TV crews followed the highly-skilled doctors of Cork’s Rapid Response volunteer medical service for the fly-on-the-wall Seconds to Live programme which airs tonight.
The development of the service in Ireland was pioneered in Cork with three doctors — Dr Jason Van Der Velde, Dr Hugh Doran, and Dr Adrian Murphy — providing critical care support to the national ambulance service.
Similar units have since been established in Mayo, Bray, and Northern Ireland.
The Cork service responds to an average 20 incidents a month saving dozens of lives every year.
The once-off 50-minute documentary, which was shot over five months earlier this year and directed by John Norton, shows the dedicated doctors — who are on call 24-hours a day all year round — rushing to give critical care in real-life emergencies.
It features graphic footage of the medical teams working to save patients’ lives in the field.
Dr Van Der Velde, who works full-time in Cork University Hospital’s emergency department, is shown providing critical care to Noah, a three-year-old boy, who was knocked down in 2013.
Noah suffered multiple burns, abrasions and a traumatic brain injury and was airlifted in critical condition to hospital. However, thanks to the immediate care Noah received at the scene, he went on to make a full recovery.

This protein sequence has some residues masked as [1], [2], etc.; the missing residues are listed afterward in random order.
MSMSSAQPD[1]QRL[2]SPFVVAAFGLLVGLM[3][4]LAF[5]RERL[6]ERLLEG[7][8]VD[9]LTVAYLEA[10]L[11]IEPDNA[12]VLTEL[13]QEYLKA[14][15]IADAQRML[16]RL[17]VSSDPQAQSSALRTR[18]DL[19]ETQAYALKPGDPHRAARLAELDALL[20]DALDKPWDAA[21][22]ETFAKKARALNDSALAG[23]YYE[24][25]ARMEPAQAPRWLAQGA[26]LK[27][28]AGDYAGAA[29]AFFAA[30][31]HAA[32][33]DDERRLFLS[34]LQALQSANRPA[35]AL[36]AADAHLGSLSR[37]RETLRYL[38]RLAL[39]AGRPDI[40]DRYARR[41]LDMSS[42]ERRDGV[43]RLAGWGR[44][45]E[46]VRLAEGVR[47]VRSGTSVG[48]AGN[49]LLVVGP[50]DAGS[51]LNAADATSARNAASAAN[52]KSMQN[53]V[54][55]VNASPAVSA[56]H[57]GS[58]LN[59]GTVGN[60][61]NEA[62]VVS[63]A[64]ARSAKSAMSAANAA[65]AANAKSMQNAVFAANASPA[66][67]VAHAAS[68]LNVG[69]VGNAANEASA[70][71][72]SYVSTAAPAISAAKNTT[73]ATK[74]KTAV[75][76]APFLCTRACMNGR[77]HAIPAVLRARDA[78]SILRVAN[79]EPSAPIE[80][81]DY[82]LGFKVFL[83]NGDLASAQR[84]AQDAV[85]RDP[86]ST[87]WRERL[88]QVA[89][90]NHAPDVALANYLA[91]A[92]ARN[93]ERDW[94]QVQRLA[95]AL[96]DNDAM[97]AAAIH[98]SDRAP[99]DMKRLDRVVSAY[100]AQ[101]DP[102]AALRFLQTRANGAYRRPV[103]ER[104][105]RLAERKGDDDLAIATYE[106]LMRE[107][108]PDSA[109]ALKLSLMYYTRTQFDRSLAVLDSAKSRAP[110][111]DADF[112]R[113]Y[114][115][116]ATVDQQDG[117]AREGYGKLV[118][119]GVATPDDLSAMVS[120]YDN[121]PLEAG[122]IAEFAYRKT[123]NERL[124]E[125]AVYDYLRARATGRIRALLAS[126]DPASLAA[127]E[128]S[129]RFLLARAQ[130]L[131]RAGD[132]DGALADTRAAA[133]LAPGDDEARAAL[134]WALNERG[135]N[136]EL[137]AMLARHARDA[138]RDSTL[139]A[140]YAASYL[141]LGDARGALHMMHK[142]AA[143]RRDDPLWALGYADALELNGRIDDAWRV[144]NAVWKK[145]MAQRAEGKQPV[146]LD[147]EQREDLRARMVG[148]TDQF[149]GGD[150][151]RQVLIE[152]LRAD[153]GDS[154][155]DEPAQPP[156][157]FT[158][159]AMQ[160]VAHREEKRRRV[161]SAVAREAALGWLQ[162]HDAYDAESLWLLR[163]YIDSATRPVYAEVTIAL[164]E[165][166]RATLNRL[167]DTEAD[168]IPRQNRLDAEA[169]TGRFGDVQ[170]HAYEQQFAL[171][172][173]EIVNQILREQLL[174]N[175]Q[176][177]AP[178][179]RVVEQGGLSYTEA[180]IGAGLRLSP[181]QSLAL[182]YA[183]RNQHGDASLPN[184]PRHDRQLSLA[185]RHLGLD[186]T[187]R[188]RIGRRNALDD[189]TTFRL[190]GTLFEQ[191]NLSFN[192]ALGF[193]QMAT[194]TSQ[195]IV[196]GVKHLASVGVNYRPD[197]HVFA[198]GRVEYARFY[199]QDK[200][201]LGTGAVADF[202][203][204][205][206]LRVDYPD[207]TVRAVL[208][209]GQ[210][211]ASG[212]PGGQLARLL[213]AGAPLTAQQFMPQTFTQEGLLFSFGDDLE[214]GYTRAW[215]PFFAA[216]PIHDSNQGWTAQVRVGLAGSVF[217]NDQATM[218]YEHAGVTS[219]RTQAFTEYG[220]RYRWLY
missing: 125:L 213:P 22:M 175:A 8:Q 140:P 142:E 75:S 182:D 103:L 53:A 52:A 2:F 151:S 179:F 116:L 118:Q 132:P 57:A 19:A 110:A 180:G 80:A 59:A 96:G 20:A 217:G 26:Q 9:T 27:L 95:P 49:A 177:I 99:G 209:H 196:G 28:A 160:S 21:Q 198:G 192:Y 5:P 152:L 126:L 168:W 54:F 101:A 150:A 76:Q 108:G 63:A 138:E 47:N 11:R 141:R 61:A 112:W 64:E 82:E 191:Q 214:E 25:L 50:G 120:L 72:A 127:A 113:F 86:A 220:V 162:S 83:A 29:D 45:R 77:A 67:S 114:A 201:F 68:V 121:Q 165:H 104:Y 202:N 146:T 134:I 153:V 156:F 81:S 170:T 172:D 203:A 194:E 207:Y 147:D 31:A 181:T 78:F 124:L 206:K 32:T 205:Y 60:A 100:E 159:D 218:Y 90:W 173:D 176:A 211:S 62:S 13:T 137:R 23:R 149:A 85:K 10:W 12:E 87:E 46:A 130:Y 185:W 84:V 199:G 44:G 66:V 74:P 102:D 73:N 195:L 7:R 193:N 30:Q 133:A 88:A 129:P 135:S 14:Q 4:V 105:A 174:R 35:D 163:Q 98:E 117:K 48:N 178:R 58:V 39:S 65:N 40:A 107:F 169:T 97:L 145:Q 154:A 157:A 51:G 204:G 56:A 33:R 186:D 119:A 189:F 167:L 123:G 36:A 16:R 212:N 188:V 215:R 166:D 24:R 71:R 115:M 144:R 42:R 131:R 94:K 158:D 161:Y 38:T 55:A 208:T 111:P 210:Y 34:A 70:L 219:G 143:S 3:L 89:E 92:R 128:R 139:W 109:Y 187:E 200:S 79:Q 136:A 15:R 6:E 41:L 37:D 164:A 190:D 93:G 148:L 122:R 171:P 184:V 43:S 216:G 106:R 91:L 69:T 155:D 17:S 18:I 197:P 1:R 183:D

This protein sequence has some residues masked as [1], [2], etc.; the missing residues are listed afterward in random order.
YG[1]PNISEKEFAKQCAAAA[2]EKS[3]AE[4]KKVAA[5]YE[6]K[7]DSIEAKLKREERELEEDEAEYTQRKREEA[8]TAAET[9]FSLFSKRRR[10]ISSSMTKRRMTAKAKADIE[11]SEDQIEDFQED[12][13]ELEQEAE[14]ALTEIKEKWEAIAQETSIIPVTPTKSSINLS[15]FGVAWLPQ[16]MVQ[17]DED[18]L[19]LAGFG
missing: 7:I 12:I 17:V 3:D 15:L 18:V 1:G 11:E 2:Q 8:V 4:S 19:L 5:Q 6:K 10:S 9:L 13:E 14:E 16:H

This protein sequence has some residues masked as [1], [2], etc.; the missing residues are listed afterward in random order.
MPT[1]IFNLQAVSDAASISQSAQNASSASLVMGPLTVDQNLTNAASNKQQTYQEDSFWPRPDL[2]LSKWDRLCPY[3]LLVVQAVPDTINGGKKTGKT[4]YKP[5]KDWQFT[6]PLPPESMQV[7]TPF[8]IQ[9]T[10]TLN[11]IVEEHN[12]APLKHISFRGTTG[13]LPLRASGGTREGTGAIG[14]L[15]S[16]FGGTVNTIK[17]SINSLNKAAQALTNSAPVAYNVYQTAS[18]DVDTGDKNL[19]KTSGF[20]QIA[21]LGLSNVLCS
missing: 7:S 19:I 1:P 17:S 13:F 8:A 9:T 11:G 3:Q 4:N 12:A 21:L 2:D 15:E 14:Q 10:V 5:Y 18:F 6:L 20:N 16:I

“It is all about managing chaos. It’s about finding a little bit of order and trying to restore routine services,” said Dr Van Der Velde.
Carrigtwohill-based GP Dr Doran, who is following in the footsteps of his GP father who developed a pre-hospital service for his patients in East Cork, is shown racing to a road traffic incident to treat a young man who had been knocked down, suffering serious head, chest, and leg injuries.
Dr Murphy, who is on a six-month scholarship as a clinical fellow in pre-hospital emergency care with the London Air Ambulance service at the Royal London Hospital, said he hopes the programme will showcase the work and value of the Rapid Response service, and demonstrate to the people who help fund it how their donations save lives.
He said he hopes to bring what he has learned during his time in London back to the Cork Rapid Response service when he returns to his home city as a consultant in emergency medicine in the New Year.